- Apr 2 Discussion: Greece in Turmoil
- Apr 11 Macalester Concert Choir and Highland Camerata
- Apr 12 Chopin Society presents pianist Yevgeny Sudbin
- Apr 12 Wind Ensemble Concert
- Apr 14 Global Citizens Celebration
- Apr 17 Chamber Ensemble Concert
- Apr 19 Early Music Ensemble Concert
- Apr 24 Spring Dance Concert
- Apr 26 Pipe Band Concert
- Apr 27 Pop and Jazz Combos Concert
My interest was sparked in genetics class when Professor Mary Montgomery described RNA interference (RNAi), a Nobel prize-winning discovery that she participated in as a post-doctorate. RNAi is a pathway through which double-stranded RNA can inhibit gene expression. I was fascinated by the complexity and excited to investigate the regulation of genes through RNAi by working with Professor Montgomery.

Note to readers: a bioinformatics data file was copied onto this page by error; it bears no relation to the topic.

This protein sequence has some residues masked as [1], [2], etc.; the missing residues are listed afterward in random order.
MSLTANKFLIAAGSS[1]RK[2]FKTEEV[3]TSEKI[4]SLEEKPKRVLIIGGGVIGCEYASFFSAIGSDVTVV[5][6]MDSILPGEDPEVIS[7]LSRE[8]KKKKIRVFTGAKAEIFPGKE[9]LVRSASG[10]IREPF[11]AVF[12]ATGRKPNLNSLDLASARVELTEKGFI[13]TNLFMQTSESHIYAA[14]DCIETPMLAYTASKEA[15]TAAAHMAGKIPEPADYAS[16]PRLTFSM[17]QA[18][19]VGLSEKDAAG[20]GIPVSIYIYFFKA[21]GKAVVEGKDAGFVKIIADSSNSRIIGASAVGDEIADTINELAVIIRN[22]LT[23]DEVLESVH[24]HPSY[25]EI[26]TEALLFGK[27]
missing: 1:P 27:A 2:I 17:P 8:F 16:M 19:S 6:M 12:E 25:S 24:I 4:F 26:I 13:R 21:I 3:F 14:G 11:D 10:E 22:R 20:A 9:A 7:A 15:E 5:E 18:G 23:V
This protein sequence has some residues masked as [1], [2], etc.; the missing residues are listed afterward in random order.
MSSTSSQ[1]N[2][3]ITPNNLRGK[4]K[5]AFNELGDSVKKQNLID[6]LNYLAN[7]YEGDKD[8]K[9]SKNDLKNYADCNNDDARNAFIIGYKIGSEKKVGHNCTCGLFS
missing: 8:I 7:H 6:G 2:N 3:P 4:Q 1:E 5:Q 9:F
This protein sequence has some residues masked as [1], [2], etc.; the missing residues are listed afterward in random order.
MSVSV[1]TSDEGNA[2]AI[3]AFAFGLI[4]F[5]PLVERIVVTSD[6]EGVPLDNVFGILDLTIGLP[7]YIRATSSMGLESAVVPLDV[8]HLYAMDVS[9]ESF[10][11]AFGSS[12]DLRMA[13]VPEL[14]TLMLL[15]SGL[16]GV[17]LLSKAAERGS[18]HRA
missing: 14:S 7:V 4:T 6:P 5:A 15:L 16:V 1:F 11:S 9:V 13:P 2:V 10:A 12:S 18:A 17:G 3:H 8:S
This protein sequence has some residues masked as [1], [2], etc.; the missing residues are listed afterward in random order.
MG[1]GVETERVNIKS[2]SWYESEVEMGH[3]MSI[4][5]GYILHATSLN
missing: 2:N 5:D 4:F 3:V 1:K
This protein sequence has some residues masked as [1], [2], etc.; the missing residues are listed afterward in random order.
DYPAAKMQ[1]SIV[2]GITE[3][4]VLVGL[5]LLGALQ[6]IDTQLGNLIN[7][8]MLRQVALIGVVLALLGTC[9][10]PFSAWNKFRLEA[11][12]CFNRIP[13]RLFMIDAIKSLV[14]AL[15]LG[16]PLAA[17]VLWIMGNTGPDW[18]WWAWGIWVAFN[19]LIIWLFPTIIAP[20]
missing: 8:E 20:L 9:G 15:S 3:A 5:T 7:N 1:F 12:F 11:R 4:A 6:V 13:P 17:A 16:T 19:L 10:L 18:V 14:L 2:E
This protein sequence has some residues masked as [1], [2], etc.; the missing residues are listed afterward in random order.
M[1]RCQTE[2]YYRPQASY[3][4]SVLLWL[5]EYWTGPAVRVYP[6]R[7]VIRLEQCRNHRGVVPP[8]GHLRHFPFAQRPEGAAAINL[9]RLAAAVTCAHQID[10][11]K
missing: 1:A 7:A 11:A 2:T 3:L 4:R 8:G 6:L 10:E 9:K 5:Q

The human genome contains many repeated genes that must be silenced so that they do not insert into other genes and cause diseases. Human genetics is complex, so it is helpful to gain a basic understanding of silencing mechanisms by studying other organisms.
In Professor Montgomery’s lab we worked with microscopic worms, Caenorhabditis elegans. Experiments are conducted using strains of C. elegans carrying green fluorescent protein (GFP) genes. In strains carrying a single GFP gene, the C. elegans germ line glows green under fluorescent light. However, in a strain possessing multiple copies of the GFP gene on another chromosome, no fluorescence is observed.
I forged new connections with my co-workers as part of a research team and in the span of 10 weeks, I learned to use new equipment, design experiments, evaluate data and troubleshoot problems, all under the guiding hand of an experienced researcher.